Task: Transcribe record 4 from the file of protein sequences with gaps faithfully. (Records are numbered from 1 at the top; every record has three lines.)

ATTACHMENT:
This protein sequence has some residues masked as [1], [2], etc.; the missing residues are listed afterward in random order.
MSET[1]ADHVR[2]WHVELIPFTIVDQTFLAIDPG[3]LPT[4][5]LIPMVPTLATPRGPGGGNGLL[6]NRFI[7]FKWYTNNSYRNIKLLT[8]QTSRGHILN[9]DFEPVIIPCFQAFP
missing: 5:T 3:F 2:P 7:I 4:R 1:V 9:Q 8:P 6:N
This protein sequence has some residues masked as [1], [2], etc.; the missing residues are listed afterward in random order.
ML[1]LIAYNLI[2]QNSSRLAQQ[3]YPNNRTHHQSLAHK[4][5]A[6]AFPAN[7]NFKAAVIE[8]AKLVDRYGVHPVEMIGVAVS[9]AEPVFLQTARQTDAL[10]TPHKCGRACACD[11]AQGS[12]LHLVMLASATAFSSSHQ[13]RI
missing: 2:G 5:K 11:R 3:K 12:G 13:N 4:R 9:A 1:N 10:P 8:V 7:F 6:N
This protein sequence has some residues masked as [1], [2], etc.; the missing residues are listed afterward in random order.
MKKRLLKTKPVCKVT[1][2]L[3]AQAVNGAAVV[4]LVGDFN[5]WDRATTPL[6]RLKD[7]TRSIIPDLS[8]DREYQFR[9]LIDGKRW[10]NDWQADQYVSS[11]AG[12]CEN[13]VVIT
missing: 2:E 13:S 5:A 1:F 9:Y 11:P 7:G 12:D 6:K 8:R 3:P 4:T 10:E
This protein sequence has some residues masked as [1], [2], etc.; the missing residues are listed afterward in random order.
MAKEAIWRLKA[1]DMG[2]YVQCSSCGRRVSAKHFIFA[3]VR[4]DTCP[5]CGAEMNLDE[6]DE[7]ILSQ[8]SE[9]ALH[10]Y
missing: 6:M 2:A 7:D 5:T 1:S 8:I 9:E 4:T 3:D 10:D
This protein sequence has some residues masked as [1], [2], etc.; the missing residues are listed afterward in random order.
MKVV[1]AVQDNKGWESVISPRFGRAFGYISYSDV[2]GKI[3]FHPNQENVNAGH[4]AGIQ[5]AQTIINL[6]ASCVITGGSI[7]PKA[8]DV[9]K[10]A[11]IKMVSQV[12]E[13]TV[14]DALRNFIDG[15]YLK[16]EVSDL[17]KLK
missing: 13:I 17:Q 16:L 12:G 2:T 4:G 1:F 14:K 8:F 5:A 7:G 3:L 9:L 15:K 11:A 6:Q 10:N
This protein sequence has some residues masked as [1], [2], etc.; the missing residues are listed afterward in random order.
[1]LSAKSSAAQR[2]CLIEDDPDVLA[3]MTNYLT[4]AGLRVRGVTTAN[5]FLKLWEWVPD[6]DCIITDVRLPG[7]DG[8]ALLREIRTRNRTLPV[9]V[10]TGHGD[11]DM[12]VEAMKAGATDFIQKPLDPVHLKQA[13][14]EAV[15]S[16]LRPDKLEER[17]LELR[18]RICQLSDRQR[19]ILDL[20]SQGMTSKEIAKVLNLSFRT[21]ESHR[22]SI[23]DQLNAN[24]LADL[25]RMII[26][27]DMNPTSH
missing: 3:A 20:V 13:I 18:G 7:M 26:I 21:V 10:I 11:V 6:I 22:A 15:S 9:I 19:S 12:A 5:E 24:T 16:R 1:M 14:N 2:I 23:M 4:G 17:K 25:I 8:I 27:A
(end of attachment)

This protein sequence has some residues masked as [1], [2], etc.; the missing residues are listed afterward in random order.
MAKEAIWRLKA[1]DMG[2]YVQCSSCGRRVSAKHFIFA[3]VR[4]DTCP[5]CGAEMNLDE[6]DE[7]ILSQ[8]SE[9]ALH[10]Y
missing: 6:M 2:A 7:D 5:T 1:S 8:I 9:E 4:T 3:D 10:D